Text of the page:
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Wednesday, October 27, 2021
The independent student publication of The Unversity at Buffalo, since 1950

Conned Contest

Saturday was almost filled with great basketball: St John's won at the Garden on a remarkable how-did-he-not-step-out-of-bounds lay in by senior guard Dwight Hardy; Nebraska topped No. 3 Texas despite the Longhorns' best attempt at a late-game comeback; and Bulls junior guard Zach Filzen knocked down five triples in the first half en route to a career-high 30-point performance.

But the NBA botched one of the most exciting dunk contests in recent memory: the 2011 Sprite Slam Dunk Contest. Did I mention that Sprite, a refreshing product of Coca-Cola, sponsored the event?

At no point was Blake Griffin not going to win the contest. It was as scripted as Jersey Shore and as flawed as Yao Ming being voted to the Western Conference's starting lineup.

Just ask DeMar DeRozan, who had two of the best dunks of the contest, yet didn't make it out of the first round.

DeRozan's first dunk was absurd: he took a pass from off the arm of the backboard, put it through his legs, and slammed it down with style and authority. Naysayers will complain that it took him a few tries to land the slam, which hurt his score, but I remember it taking JaVale McGee (whose mom kissed Dr. J on the mouth) a number of attempts to dunk two balls through two separate hoops, yet he still got a (deserved) perfect score.

If DeRozan's dunk wasn't a 50, it deserved nothing less than a 48. But DeMar, who is relatively unknown in the league and plays for the struggling Canadian franchise, (The Toronto Raptors. Yeah, they're still around.) was robbed and given an unwarranted score of 44.

Next up on the list of snubbed dunks: Serge Ibaka's free throw line slam.

Julius Erving did it in 1976, and Michael Jordan in 1988, but Ibaka's 2011 throw down was arguably the most impressive. On his first dunk attempt, Ibaka, a 7-footer, soared from behind the free throw line, leaping for a dunk that started farther away from the basket than any other of its kind.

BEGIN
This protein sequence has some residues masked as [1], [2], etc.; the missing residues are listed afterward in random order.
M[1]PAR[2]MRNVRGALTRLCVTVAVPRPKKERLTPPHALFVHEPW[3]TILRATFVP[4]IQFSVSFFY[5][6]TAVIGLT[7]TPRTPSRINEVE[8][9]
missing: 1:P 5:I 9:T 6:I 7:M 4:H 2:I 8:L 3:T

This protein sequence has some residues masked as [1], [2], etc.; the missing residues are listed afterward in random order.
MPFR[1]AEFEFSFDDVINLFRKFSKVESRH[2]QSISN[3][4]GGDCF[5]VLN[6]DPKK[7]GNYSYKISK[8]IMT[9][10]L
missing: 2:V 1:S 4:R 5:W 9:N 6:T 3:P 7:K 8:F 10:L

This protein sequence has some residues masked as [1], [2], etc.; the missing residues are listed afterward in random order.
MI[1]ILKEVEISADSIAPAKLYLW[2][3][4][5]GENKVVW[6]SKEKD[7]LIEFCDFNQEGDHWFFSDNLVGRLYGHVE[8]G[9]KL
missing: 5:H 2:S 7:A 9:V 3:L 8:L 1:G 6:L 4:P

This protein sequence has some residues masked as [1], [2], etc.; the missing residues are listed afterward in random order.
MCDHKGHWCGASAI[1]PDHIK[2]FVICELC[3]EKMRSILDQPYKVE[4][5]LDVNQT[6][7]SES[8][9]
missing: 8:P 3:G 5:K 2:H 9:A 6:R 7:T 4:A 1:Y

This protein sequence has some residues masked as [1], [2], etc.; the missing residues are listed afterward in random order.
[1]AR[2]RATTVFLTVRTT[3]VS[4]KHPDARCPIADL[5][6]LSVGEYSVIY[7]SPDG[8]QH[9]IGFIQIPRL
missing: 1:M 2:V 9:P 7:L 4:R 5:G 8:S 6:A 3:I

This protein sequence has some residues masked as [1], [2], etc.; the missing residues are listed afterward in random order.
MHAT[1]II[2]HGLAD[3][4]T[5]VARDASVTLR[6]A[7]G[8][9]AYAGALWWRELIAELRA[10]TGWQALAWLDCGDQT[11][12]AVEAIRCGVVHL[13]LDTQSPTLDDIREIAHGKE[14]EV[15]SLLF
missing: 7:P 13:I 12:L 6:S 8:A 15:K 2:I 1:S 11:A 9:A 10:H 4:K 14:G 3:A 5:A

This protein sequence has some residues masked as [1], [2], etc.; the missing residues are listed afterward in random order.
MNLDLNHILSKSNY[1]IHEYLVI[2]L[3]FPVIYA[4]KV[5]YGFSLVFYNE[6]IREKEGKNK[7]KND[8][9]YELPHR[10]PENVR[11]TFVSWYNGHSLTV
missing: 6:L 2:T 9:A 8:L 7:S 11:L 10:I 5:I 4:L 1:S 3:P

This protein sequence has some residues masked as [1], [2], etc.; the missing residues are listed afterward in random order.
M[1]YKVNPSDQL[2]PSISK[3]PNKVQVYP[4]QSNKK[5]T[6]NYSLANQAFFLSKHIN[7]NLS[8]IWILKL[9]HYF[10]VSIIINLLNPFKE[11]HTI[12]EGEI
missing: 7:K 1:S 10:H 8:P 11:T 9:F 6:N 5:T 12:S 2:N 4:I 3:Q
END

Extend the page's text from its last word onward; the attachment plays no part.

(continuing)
Erving and Jordan got perfect scores in '76 and '88, respectively. The un-iconic Ibaka, however, got a 45 in 2011. Heh?

Just remember that Griffin was never going to lose this contest. If the judges gave out three 50s, the "rookie" would have needed a perfect jam to stay at bay, which the NBA wasn't willing to risk. Plus, there were sponsorships at stake.

Without providing a play-by-play of the entire contest, let me sum up the rest of the events briefly.

Griffin missed an attempt at a ridiculous 360 windmill dunk, settled for a lesser-version of a similar idea, and was rewarded with a score of 50. DeRozan came back with his "Showstopper" dunk – a one-handed self-alley that he landed on his first try – that earned him a perfect score. His 44-point first dunk, however, crippled him, and he didn't make it out of the first round.

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Conveniently, Griffin did. His second dunk, which he settled for after not being able to land a near-impossible baseline-360 dunk off the side of the backboard (yes, he settled for two dunks that weren't as good as his first attempts), earned him 46 points, just enough to squeak into the final round and give KIA, the official car of the NBA, a repulsive plug.

The contest was blatantly planned. The car that Griffin "jumped over" was ready to go, the choir ready to sing, and Kenny Smith ready to ramble (along with the rest of the commentators, who, by the way, were saying the oddest/funniest/most questionable comments throughout. At one point Smith mentioned "girls at the club," who were only interested in the former stars when they were still in the league.).

In the final round, McGee threw down a beyond-difficult reverse jam where he Matrix-avoided bumping his head on the backboard. Unfortunately, McGee seemingly gave up on his final dunk attempt, not daring to challenge the powers that be. I would have loved to see the Wizards center pull out a better dunk, so when fans wrongfully voted for Griffin (which was never not going to happen, in case I hadn't mentioned that before), more people would have made a stink about it.

There were a bunch a fantastic slams Saturday night, but, unfortunately, the right player didn't get the recognition he deserved. Instead, KIA got the attention that should have been focused around DeRozan.




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